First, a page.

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What you need to know about the tax implications of government help

Eric Gay/Associated Press

Since March, millions of individuals and small businesses have taken advantage of government programs to stay afloat during a pandemic that has badly damaged the economy and claimed the lives of more than 400,000 Americans. No doubt these programs have helped prevent a terrible situation from getting worse. With W-2 forms and other tax information now arriving, here are some things to consider:

Q. Are my stimulus checks taxable?

A. No. Technically, the money you received in stimulus checks isn’t income (which is almost always taxable). The money the federal government paid to you is actually a tax credit, known as a recovery rebate credit. It’s a reduction in your federal income taxes. So, you didn’t get money; you got a tax reduction, paid well in advance of the due date for taxes (April 15).


Q. What else should I know about taxes and stimulus checks?

A. If you didn’t get the full amount because your income was too high (or you got nothing because it was too high), you may be eligible for a recovery rebate credit on your 2020 tax return, which means money in your pocket. That’s because the stimulus checks sent last year were based on your 2019 adjusted gross income, while the recovery rebate credit is based on your 2020 adjusted gross income.

If your income decreased significantly in 2020 (perhaps due to the pandemic) you may get a tax reduction that reflects your lower income. Remember, the government linked the amount received by taxpayers to level of income. Below a certain level, you got the full amount; above a certain level, you got nothing; and in between, a phased approach.

Besides decreased income, be mindful of a couple of other year-to-year changes that almost always lower tax liability: You had a child; you got married; or you were claimed as a dependent in 2019 but not in 2020.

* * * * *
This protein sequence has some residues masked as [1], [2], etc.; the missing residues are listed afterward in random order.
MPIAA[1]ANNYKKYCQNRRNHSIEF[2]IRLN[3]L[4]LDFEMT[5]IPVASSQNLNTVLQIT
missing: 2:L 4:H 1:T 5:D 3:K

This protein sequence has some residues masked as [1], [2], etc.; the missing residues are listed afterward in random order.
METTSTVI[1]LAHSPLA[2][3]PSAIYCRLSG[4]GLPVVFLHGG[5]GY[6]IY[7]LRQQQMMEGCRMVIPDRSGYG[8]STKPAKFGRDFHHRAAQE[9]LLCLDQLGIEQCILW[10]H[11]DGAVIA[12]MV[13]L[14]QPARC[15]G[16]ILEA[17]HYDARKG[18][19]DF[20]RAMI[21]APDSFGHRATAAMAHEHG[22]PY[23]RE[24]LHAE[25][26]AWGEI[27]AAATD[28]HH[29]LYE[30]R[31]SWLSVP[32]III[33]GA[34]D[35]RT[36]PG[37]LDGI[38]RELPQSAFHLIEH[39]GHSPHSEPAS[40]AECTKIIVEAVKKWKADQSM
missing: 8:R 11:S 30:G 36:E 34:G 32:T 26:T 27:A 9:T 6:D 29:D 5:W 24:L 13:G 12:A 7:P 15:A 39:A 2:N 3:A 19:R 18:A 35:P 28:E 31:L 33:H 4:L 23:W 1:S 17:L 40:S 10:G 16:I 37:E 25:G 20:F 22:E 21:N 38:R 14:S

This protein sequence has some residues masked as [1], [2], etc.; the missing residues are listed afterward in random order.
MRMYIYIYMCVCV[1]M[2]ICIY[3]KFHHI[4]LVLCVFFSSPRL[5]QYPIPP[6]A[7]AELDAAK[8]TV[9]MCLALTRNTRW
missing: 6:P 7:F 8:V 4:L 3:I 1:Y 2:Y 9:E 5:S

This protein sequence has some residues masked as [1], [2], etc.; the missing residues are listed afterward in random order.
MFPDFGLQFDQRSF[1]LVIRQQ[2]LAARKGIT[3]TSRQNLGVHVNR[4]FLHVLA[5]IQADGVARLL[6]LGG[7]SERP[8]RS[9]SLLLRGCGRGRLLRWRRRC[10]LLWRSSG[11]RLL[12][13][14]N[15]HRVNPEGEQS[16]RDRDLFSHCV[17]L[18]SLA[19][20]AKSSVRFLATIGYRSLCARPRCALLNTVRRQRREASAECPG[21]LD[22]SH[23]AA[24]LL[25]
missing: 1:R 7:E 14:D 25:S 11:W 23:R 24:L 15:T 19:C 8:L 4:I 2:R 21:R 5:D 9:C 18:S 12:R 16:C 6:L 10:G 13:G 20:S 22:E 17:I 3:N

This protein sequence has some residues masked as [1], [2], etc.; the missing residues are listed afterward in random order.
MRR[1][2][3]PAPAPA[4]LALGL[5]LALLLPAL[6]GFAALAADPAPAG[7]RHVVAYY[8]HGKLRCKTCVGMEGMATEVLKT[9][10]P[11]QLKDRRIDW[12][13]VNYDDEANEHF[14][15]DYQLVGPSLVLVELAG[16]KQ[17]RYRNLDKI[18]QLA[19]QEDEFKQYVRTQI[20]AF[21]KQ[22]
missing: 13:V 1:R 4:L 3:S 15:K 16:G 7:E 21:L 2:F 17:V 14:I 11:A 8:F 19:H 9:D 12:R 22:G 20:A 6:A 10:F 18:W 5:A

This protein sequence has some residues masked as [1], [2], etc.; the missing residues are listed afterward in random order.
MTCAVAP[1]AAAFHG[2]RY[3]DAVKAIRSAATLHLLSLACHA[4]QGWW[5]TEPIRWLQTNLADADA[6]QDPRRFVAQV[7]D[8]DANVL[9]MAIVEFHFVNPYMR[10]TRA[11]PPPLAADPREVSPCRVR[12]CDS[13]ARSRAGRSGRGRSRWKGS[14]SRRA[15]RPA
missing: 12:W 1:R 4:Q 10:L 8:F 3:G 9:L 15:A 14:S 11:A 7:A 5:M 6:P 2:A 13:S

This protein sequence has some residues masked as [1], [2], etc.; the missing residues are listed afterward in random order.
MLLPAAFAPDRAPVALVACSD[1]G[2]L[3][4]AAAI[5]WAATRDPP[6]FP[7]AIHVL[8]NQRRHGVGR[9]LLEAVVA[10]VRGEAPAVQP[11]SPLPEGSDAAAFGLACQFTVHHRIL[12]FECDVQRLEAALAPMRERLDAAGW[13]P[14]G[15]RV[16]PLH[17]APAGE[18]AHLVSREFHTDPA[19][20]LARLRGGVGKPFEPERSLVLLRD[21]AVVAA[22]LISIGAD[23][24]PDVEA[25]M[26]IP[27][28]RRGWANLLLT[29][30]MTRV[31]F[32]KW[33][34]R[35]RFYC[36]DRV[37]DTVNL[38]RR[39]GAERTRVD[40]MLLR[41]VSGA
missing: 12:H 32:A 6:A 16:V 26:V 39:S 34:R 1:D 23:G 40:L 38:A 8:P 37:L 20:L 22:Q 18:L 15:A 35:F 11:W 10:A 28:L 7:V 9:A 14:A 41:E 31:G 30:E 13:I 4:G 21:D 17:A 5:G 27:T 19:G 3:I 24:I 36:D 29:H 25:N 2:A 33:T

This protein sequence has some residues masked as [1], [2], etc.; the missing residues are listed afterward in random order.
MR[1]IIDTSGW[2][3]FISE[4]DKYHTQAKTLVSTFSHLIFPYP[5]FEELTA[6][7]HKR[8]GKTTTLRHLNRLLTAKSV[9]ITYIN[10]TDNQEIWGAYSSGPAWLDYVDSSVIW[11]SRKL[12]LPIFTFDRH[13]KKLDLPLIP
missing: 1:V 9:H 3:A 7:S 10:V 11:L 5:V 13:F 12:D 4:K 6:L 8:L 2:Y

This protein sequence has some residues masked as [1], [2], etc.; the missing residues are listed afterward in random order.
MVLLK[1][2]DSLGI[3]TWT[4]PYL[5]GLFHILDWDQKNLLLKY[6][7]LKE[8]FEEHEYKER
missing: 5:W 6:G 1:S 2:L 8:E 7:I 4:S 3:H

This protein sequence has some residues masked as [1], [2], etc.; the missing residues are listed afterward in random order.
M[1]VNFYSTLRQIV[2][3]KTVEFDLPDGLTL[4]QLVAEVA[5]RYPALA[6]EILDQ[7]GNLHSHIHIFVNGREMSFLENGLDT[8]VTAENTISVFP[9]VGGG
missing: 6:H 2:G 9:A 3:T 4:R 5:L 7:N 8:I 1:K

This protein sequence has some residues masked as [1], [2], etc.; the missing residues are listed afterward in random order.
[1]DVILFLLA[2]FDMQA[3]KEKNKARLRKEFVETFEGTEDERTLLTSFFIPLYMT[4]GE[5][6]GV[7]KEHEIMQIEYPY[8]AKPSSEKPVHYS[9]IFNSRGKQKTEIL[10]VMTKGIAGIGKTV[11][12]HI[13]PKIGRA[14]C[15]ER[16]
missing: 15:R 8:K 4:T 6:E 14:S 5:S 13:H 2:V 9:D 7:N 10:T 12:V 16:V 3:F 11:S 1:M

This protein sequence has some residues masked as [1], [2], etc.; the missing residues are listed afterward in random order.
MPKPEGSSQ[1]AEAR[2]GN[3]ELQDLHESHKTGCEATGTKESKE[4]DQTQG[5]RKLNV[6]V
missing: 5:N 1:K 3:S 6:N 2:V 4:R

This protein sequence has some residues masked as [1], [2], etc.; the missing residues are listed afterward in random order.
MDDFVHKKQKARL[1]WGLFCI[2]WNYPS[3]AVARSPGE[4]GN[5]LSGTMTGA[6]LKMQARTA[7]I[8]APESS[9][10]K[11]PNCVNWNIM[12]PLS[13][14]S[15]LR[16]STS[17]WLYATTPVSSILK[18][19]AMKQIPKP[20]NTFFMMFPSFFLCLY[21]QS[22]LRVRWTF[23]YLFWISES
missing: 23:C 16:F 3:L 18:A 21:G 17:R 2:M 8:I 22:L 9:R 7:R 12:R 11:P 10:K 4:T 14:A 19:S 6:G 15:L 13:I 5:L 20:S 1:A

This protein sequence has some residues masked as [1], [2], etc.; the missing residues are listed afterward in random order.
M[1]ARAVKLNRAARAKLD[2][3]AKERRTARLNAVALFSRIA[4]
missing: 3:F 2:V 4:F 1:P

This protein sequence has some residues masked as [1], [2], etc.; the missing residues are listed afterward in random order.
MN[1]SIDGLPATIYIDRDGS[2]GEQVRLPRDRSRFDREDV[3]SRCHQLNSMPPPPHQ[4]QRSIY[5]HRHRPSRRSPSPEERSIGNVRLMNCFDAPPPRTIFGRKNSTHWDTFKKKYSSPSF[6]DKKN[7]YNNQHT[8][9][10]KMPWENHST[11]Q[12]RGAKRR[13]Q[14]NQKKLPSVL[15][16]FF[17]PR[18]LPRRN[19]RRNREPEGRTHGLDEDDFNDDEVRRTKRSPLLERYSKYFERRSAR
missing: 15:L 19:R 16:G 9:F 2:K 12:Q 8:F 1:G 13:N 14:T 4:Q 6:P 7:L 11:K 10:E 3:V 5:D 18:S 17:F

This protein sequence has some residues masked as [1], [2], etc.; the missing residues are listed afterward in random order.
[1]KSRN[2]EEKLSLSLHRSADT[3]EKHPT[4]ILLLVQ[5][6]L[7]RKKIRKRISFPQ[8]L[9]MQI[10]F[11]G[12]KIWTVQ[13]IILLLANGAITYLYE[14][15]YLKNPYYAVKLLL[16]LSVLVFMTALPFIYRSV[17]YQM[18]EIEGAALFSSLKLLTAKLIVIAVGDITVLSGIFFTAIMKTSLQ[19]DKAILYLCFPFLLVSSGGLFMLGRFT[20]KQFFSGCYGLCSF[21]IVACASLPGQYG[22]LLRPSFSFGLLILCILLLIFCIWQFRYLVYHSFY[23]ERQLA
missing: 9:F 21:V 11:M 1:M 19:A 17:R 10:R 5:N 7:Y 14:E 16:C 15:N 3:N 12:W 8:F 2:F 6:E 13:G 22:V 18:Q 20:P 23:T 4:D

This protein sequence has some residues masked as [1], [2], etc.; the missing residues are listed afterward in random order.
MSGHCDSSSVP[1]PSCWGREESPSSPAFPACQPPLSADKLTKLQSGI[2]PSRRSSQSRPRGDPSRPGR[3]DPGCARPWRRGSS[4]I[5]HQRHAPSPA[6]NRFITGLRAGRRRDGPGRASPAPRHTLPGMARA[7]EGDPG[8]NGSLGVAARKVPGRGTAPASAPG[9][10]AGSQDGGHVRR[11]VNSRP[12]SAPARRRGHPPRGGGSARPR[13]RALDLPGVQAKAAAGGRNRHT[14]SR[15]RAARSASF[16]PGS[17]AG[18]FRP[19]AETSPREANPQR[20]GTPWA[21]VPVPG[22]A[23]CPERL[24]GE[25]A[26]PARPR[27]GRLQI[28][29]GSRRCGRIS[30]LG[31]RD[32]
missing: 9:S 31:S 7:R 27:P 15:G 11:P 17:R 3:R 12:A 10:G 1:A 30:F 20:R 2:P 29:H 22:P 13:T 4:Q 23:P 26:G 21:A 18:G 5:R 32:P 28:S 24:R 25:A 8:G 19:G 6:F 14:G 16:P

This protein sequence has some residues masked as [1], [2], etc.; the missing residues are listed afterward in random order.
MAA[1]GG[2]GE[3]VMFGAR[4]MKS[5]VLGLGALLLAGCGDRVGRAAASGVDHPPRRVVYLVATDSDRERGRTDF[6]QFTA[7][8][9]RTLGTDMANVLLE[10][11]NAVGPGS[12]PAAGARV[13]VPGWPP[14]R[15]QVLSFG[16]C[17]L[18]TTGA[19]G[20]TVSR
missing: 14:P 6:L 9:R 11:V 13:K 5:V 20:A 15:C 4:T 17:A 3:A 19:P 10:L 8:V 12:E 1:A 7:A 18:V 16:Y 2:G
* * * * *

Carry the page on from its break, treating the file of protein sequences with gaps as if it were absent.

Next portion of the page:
Q. I received unemployment insurance benefits in 2020. Are they taxable?

A. Yes, unemployment benefits are considered taxable income by both the federal and state governments. And it doesn’t matter if the benefit was funded by the federal or state government. (Unemployment benefits, however, are not subject to Social Security or Medicare taxes.) The state, which administers the benefits, provides an option for withholding taxes from weekly benefits. If you did not opt for withholding, you now may be liable for a sizable lump sum in owed taxes.

Q. My business received a federal Paycheck Protection Program loan. Is it taxable?

A. First, let’s recall that PPP loans are 100 percent forgivable. Recipients need not pay back principle or interest, so long as they follow the guidelines, such as paying workers at their usual, pre-pandemic rates. As such, PPP loans resemble grants, which are generally taxable. And under usual circumstances canceled debts of this sort are taxable.

But not in this case. Your PPP loan is not taxable. That has been firmly established since day one, when Congress passed the $2.2 trillion CARES Act and President Trump signed it into law in March. (Businesses that used PPP money for unpermitted purposes are supposed to be denied forgiveness on the loans and must repay them with interest.)

The purpose of the program was to keep businesses affected by the pandemic open and able to pay their workers. However, since March, the government has altered some of the basic rules, which may affect your tax liability.


Q. What are the rules and how have they changed?

A. One basic rule has to do with how much of the loan money must go to payroll to qualify for forgiveness. Originally, at least 75 percent had to be used to pay workers, with the remaining amount allowed to go for overhead costs, such as rent, mortgage interest, utilities, and personal protective equipment. That was later revised to require at least 60 percent for worker wages.

Q. What are the rules on business owners deducting overhead costs as business expenses?

A. Originally, the government said businesses could not deduct expenses such as rent and mortgage interest if those expenses were paid with forgivable PPP dollars. That was viewed by some as “double-dipping.” But last month, when the latest stimulus bill became law, Congress changed the rules so business expenses paid with PPP funds can be written off as business expenses. That provides a boost to small businesses, many of which are struggling.

Q. What if I didn’t apply for forgiveness of my PPP loan by the end of 2020?

A. The loan amount remains nontaxable, pending approval. Business borrowers have up to 10 months after spending the loan proceeds to apply for forgiveness.

Q. What about sole proprietorships, independent contractors, and the self-employed?

A. The same rules regarding PPP loans apply to them as to other small business. And to nonprofits, too.


Q. What is the employee retention tax credit?

A. It is another federal program designed to encourage employers to keep employees on the payroll by providing a refundable tax credit. For 2020, the maximum credit is $5,000 per employee, but Congress recently expanded it to $14,000 per employee through June 30, 2021. But businesses cannot claim an employee retention tax credit for wages paid with PPP money.

Got a problem? Send your consumer issue to sean.murphy@globe.com. Follow him on Twitter @spmurphyboston.